On Tuesday, Buchanan’s spokeswoman, Sally Tibbets, called on Jennings “to put the best interests of the people ahead of her own political ambitions and do the right thing for the people of Florida’s 13th Congressional district and to concede. And we would also call on the U.S. House of Representatives to put partisan politics aside and seat Vern Buchanan, who has been certified by the state of Florida as the Congressman. That’s what democracy is all about and anything else would totally disrespect the will of the voters of Florida’s 13th Congressional district.”
The eventual winner will replace departing Rep. Katherine Harris (R) — who, ironically, as Florida secretary of state in 2000, was a major player in the disputed presidential election.
But as both sides speculate as to what will happen on Jan. 4, the process for determining the eventual winner after the Jennings’ formal protest is filed with the House also could be controversial.
The House Administration Committee will receive Jennings’ challenge at the tail end of the Republican-controlled 109th Congress and the outgoing majority could immediately begin the investigation or hold hearings on the case.
Traditionally when an election contest is filed, a panel of two majority and one minority committee members is put together to review the case, including reports gathered by both Democratic and Republican committee observers who are sent to districts whenever contests seem likely. That panel makes a recommendation to the full committee on how to proceed, and that recommendation is voted on and, if passed, sent to the floor of the House and treated like any other piece of legislation.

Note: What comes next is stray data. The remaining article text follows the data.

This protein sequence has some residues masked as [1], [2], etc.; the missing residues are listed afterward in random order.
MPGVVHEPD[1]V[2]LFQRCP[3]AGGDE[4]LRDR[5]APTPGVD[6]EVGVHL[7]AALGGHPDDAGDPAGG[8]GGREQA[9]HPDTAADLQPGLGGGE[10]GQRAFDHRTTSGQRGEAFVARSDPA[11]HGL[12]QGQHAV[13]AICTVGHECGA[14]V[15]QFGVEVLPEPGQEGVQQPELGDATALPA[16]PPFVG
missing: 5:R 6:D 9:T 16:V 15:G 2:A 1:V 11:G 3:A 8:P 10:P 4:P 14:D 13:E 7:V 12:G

But House Administration spokeswoman Salley Collins said Tuesday that the committee will not make any decisions on how it will proceed with its investigation until Jennings’ paperwork is filed. When asked if the committee would be holding hearings after Congress adjourns, she said it is “not out of the realm of possibility.”
However, as House Administration Democratic Staff Director George Shevlin pointed out, “should she file, no formal action affecting the outcome of the contest could be taken until the next Congress is seated.”
So while the House office lottery pool ended weeks ago, Room 1516 of the Longworth House Office Building — which was set aside for the winner of the Florida contest — is currently vacant, and appears likely to remain that way for a while longer.